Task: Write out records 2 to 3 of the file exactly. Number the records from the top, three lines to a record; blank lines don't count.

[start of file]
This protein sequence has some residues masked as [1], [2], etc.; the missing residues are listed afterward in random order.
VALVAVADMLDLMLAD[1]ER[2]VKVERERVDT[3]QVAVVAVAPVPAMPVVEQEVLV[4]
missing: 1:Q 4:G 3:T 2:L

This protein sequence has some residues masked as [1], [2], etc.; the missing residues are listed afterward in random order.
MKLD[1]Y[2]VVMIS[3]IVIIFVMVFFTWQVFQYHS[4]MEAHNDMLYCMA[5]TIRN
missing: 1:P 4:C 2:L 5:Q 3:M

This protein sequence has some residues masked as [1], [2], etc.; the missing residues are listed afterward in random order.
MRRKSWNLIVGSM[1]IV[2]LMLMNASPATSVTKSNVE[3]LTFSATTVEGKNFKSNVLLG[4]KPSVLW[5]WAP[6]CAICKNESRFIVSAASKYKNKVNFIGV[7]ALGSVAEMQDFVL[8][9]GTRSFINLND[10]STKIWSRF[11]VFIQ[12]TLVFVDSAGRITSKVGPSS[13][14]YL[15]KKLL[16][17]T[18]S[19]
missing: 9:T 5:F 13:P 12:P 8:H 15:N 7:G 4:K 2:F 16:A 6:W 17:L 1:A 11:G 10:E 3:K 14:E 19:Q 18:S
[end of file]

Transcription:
This protein sequence has some residues masked as [1], [2], etc.; the missing residues are listed afterward in random order.
MKLD[1]Y[2]VVMIS[3]IVIIFVMVFFTWQVFQYHS[4]MEAHNDMLYCMA[5]TIRN
missing: 1:P 4:C 2:L 5:Q 3:M

This protein sequence has some residues masked as [1], [2], etc.; the missing residues are listed afterward in random order.
MRRKSWNLIVGSM[1]IV[2]LMLMNASPATSVTKSNVE[3]LTFSATTVEGKNFKSNVLLG[4]KPSVLW[5]WAP[6]CAICKNESRFIVSAASKYKNKVNFIGV[7]ALGSVAEMQDFVL[8][9]GTRSFINLND[10]STKIWSRF[11]VFIQ[12]TLVFVDSAGRITSKVGPSS[13][14]YL[15]KKLL[16][17]T[18]S[19]
missing: 9:T 5:F 13:P 12:P 8:H 15:N 7:G 4:K 2:F 16:A 6:W 17:L 1:A 11:G 10:E 3:K 14:E 19:Q 18:S